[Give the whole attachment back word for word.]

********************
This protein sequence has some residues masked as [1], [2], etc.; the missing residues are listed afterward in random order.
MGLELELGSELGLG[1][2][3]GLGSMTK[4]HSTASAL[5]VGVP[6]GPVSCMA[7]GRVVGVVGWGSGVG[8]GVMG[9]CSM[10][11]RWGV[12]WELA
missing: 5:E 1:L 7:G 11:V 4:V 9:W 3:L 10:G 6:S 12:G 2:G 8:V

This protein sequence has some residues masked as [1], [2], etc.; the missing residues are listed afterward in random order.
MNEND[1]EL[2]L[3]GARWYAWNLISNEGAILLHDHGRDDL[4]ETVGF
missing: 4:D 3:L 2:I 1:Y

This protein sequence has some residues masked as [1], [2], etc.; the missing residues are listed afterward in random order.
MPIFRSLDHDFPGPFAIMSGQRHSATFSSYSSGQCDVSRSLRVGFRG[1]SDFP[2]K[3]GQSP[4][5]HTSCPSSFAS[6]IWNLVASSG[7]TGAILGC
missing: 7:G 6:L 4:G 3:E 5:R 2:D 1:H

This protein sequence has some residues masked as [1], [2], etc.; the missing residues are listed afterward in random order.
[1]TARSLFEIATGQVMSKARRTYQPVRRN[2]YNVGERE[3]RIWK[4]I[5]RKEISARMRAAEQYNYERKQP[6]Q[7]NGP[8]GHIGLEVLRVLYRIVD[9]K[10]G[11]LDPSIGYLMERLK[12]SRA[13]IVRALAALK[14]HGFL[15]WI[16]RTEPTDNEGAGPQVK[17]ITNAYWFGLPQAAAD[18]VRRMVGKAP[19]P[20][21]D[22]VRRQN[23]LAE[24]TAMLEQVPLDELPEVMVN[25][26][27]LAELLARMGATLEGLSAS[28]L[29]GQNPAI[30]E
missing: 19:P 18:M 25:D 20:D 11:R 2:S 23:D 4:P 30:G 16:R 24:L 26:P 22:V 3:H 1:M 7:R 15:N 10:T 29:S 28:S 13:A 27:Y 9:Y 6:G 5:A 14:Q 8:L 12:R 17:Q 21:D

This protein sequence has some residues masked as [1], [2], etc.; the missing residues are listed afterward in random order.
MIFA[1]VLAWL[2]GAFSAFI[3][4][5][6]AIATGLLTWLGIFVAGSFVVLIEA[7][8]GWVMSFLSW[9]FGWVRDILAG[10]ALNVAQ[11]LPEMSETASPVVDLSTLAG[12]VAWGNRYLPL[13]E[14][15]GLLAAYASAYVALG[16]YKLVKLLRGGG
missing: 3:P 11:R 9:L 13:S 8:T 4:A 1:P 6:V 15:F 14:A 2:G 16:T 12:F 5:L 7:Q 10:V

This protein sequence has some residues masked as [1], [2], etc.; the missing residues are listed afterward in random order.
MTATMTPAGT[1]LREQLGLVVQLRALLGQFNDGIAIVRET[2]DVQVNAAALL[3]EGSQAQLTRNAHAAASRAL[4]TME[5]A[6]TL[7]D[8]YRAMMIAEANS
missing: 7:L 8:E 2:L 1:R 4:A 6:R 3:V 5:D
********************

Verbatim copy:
This protein sequence has some residues masked as [1], [2], etc.; the missing residues are listed afterward in random order.
MGLELELGSELGLG[1][2][3]GLGSMTK[4]HSTASAL[5]VGVP[6]GPVSCMA[7]GRVVGVVGWGSGVG[8]GVMG[9]CSM[10][11]RWGV[12]WELA
missing: 5:E 1:L 7:G 11:V 4:V 9:W 3:L 10:G 6:S 12:G 2:G 8:V

This protein sequence has some residues masked as [1], [2], etc.; the missing residues are listed afterward in random order.
MNEND[1]EL[2]L[3]GARWYAWNLISNEGAILLHDHGRDDL[4]ETVGF
missing: 4:D 3:L 2:I 1:Y

This protein sequence has some residues masked as [1], [2], etc.; the missing residues are listed afterward in random order.
MPIFRSLDHDFPGPFAIMSGQRHSATFSSYSSGQCDVSRSLRVGFRG[1]SDFP[2]K[3]GQSP[4][5]HTSCPSSFAS[6]IWNLVASSG[7]TGAILGC
missing: 7:G 6:L 4:G 3:E 5:R 2:D 1:H

This protein sequence has some residues masked as [1], [2], etc.; the missing residues are listed afterward in random order.
[1]TARSLFEIATGQVMSKARRTYQPVRRN[2]YNVGERE[3]RIWK[4]I[5]RKEISARMRAAEQYNYERKQP[6]Q[7]NGP[8]GHIGLEVLRVLYRIVD[9]K[10]G[11]LDPSIGYLMERLK[12]SRA[13]IVRALAALK[14]HGFL[15]WI[16]RTEPTDNEGAGPQVK[17]ITNAYWFGLPQAAAD[18]VRRMVGKAP[19]P[20][21]D[22]VRRQN[23]LAE[24]TAMLEQVPLDELPEVMVN[25][26][27]LAELLARMGATLEGLSAS[28]L[29]GQNPAI[30]E
missing: 19:P 18:M 25:D 20:D 11:R 2:S 23:D 4:P 30:G 16:R 24:L 26:P 22:V 3:H 1:M 7:R 15:N 10:T 29:S 28:S 13:A 27:Y 9:Y 6:G 5:A 14:Q 8:L 12:R 17:Q 21:D

This protein sequence has some residues masked as [1], [2], etc.; the missing residues are listed afterward in random order.
MIFA[1]VLAWL[2]GAFSAFI[3][4][5][6]AIATGLLTWLGIFVAGSFVVLIEA[7][8]GWVMSFLSW[9]FGWVRDILAG[10]ALNVAQ[11]LPEMSETASPVVDLSTLAG[12]VAWGNRYLPL[13]E[14][15]GLLAAYASAYVALG[16]YKLVKLLRGGG
missing: 3:P 11:R 9:L 13:S 8:T 4:A 1:P 6:V 15:F 14:A 2:G 16:T 12:F 5:L 7:Q 10:V

This protein sequence has some residues masked as [1], [2], etc.; the missing residues are listed afterward in random order.
MTATMTPAGT[1]LREQLGLVVQLRALLGQFNDGIAIVRET[2]DVQVNAAALL[3]EGSQAQLTRNAHAAASRAL[4]TME[5]A[6]TL[7]D[8]YRAMMIAEANS
missing: 7:L 8:E 2:L 1:R 4:A 6:R 3:V 5:D